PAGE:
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If the phrase “autonomous vehicle” makes you think of some four-wheeled pod tootling around the city, you need to think bigger. Like, a few tons bigger. For all the talk of robo-taxis, the smart money says that when this tech comes for our roads, it’ll start on the highway. And if you’re looking for proof, grab your sunglasses, a trucker hat, and a ticket to Arizona or Florida—the testing grounds of choice for the companies teaching trucks to drive themselves.
This week, we have news of Uber testing in the Copper State and startup Starsky Robotics sending a truck down a Florida highway, all by itself. Meanwhile, the titans of the auto industry met at the Geneva Motor Show, where the talk centered on supercars—and how to take down Elon Musk. It’s been a heavy lift of a week, so let’s get you caught up.
Uber announced it’s hauling (unspecified) goods from (somewhere in) the Midwest to (somewhere in) Southern California. Alex reveals that the interesting (and less secretive) part is that Uber’s truck drove the 344 miles across Arizona all by itself. Which means yes, the ride-hailing giant is serious about robotic semis after all. But this move won’t hinge on technology. If Uber’s going to dominate the open road, it must master the logistics. https://www.wired.com/story/uber-self-driving-truck-scheme-logistics-testing/
Just a few days later, self-driving truck startup Starsky Robotics revealed its own, much shorter, trip: a seven-mile jaunt along a Florida highway. The big difference is that Starsky didn’t have anybody inside the thing, while Uber keeps a safety operator in the driver’s seat at all times.
While the Americans were playing with their trucks, most automotive bigwigs were were in Switzerland for the Geneva Motor Show, the industry’s most reliably glitzy gathering. McLaren didn’t disappoint, using the show to formally introduce the world to the Senna, the supercar successor to the famed F1 and exquisite P1. Good thing Jack Stewart swung by McLaren’s R&D center in Woking, England earlier this month for an in-depth look at this million-dollar baby.
Switzerland may be neutral, but the companies gathered in Geneva had a common enemy in Elon Musk. As the mainstream automakers prepare for the coming shift to electric propulsion, they know consumers (and reporters!) will compare their new offerings to the rides Tesla has been making for years. Jack breaks down the latest offerings, including the Polestar 1 GT, the first car from the brand Volvo revamped to crank out performance-happy EVs.
For those less jazzed about the future, Jack brings news of the Range Rover SV Coupe, a luxury SUV brings back a two-door design the company used back in the 1970s. Too bad this one starts at $295,000.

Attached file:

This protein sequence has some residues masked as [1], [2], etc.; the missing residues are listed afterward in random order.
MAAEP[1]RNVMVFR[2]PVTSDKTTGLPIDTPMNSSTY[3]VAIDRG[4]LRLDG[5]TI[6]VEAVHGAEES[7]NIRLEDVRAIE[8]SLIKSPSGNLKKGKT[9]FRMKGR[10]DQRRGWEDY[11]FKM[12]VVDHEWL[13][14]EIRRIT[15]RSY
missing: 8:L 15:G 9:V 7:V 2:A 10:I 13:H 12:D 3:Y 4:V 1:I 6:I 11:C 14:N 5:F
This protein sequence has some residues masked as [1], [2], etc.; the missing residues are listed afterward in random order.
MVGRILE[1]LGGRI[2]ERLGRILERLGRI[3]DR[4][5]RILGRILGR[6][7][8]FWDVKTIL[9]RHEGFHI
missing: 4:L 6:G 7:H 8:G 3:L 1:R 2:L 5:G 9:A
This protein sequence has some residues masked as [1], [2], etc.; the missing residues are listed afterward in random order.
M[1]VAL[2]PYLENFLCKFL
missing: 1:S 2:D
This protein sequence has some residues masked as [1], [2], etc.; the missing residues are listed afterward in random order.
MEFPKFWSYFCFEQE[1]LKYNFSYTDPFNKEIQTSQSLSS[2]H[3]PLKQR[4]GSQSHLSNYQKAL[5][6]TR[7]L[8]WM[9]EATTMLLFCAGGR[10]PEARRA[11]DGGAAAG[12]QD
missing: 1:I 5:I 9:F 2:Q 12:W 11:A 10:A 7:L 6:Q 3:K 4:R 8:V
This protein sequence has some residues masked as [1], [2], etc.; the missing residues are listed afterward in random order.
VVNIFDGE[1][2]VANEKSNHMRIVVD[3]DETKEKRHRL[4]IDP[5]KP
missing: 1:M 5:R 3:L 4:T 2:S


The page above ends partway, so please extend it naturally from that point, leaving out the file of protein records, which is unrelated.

Tesla-Related DJ Hoax of the Week
A reminder: Tesla’s Autopilot really can’t drive your car for you, no matter what your favorite DJ says. Joseph Mourad—aka DJ Klypso—told a celebrity news site he had weaseled his way out a ticket for hanging his knees out of the car while driving (and filming with with his phone), by convincing a judge that his Tesla Model S on Autopilot was, in fact, totally in control of the car. This stance is 100 percent not endorsed by Tesla’s driver’s manual, which says you gotta be ready to take control of the wheel at all times. But the muckrakers at Jalopnik quickly discovered the truth: Klypso got his ticket dismissed because the officer didn’t show up to court. That whoosh you hear is Tesla’s PR team breathing a sigh of relief.
News from elsewhere on the internet.
The Department of Transportation held a public “listening session” on autonomous vehicle tech last week, and still insists it does not want to pick tech winners and losers. But some say the federal government is giving self-driving tech too much … autonomy.
Look at Ford’s sweet United States Postal Service van prototype. The company is competing against AM General, Mahindra, Karsan, Oshkosh, and Workhorse for a multi-billion federal contract to build USPS’s new fleet.
Lyft joins Honda, Baidu, AAA, EasyMile, and the Toyota Research Institute in testing autonomous vehicles at the GoMentum Station in Concord, California, at 5,000-acre research playground (and former naval weapons station) for self-driving vehicles.
Volkswagen rolls out an autonomous shuttle concept that looks awfully like a school bus.
Washington, DC considers designating an autonomous vehicle testing and demonstration corridor right off the National Mall.
The UK mulls new regulations for self-driving cars, and considers whether the country needs criminal codes to deal with robo-drivers.
Elon Musk lobbies President Trump on China’s automobile tariffs—on Twitter, of course. The gambit might have backfired?
Check in with 彭博’s Tesla Model 3 tracker, which now estimates the electric car company has built 9,290 Model 3s and reached a manufacturing rate of 655 a week.
Essential stories from the WIRED canon.
- McLaren’s main businesses are supercars and Formula 1 racing, but that doesn’t mean it lacks range. In fact, the company has an entire arm dedicated to applying its tech to other industries. Whatever’s in your driveway, you can thank McLaren for reducing flight delays at Heathrow Airport, improving monitoring systems for stroke victims, and even making better toothpaste (factories).